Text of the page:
Two days before Finance Minister Colm Imbert prepares to present his 2019 mid-term budget review, comes news that BPTT will not have enough natural gas to supply Atlantic LNG’s Train One and the plant may have to close down for at least two years.
“Recent disappointing results from our infill drilling programmes have had a material impact on our forecasted production, especially in 2020 and 2021. This means there are challenges to our supply of gas to Train 1 after 2019. BP along with Atlantic and its shareholders are working through options for the future of the train,” BPTT said in response to questions from the media.
Infill drilling is used to increase production in a field that is already operating.
This potentially means a loss of hundreds of millions of dollars in government revenue and could put any economic recovery at risk, since Imbert has consistently said he expects increased natural gas production to drive economic growth. It will also cause an abrupt end to the Government’s plan to increase natural gas production.
The announcement sent shockwaves throughout the energy sector yesterday, with several leaders in the sector calling it a major dent in confidence and a shock to the sector.
By a Guardian Media calculation, this will mean a 20 per cent drop in BPTT production and a 12 per cent decline in the country’s natural gas production. It is also likely to lead to a fall in the crude oil output due to less condensate from the country’s third largest oil producer and reduce Atlantic LNG’s production to less than 70 per cent of its capacity.
All this spells a loss of revenue to Government in taxes from the production of oil and gas and the export of LNG. It will also hurt TTNGL, as Pheonix Park Gas Processors will have fewer liquids to process due to a reduction in the volume of gas available for processing. It is also likely to further damage Trinidad and Tobago’s confidence in the downstream sector, which has suffered from natural gas curtailment and was recently seeing some increase in production.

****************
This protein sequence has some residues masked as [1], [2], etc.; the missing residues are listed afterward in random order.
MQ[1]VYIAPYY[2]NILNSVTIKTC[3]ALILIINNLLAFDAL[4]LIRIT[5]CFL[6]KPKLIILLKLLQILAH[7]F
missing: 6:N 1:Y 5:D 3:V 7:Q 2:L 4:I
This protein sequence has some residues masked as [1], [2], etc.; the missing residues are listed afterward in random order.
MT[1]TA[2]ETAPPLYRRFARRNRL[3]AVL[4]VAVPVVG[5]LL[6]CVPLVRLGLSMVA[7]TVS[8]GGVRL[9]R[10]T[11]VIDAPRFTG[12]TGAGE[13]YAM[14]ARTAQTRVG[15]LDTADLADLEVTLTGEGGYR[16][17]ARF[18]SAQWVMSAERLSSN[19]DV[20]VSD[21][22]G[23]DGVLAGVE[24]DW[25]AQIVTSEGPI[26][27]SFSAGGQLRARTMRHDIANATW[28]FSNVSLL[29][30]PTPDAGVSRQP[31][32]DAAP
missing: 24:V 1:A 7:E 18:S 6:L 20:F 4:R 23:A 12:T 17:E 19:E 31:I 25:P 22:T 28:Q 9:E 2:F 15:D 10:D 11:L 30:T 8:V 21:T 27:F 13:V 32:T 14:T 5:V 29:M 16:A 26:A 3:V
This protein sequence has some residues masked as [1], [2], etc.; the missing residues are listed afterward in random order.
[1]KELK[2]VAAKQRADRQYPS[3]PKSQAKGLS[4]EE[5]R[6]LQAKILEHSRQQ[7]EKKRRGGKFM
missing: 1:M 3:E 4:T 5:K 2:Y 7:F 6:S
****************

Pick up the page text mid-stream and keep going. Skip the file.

Yesterday, as the news made its way into the public domain, the Government was unwilling to talk about the issue, with Colm Imbert pointing to Energy Minister Franklin Khan for a response.
Khan said, “This is a shareholder issue. The Government will have more to say but at this time this is a shareholder issue.”
Reminded that the Government is a shareholder of Train One due to the National Gas Company’s ownership of 11 per cent of Train 1, Khan repeated his position that he will not comment on the matter outside of the fact that it was a shareholder matter.
BPTT said there are challenges to their supply of gas to Train 1 after 2019.
BPTT regional president Claire Fitzpatrick said, “Despite BPTT’s recent exploration successes, such as Savannah and Macadamia and ongoing success in the development of the Angelin field, these recent drilling results remind us that there is inherent uncertainty in the subsurface.”
She added: “This is the nature of our business and we will continue to leverage the latest technology to find and develop resources. We remain committed to the development of our acreage in the Columbus Basin and will continue to progress the Angelin, Cassia Compression and Matapal Projects as planned.”
BPTT added while the company, along with Atlantic LNG and its shareholders, are working through options for the future of the train, the other three trains remain unaffected.
The company expects to continue with their plans for exploration, will work programmes in 2019 and they noted that there is no impact to sanctioned projects which include Angelin, Cassia Compression and Matapal.
Train 1 began commercial operation on March 13, 1999, being the first LNG facility to operate in the Atlantic Basin and the second in the Western Hemisphere. The first shipment of LNG left Trinidad and Tobago on May 1, 1999, bound for Boston, Massachusetts.
BPTT is the country’s largest natural gas producer, accounting for more than 50 per cent of the total supply. It is also the largest supplier to Train 1, providing close to 400 million standard cubic feet of gas per day to the plant.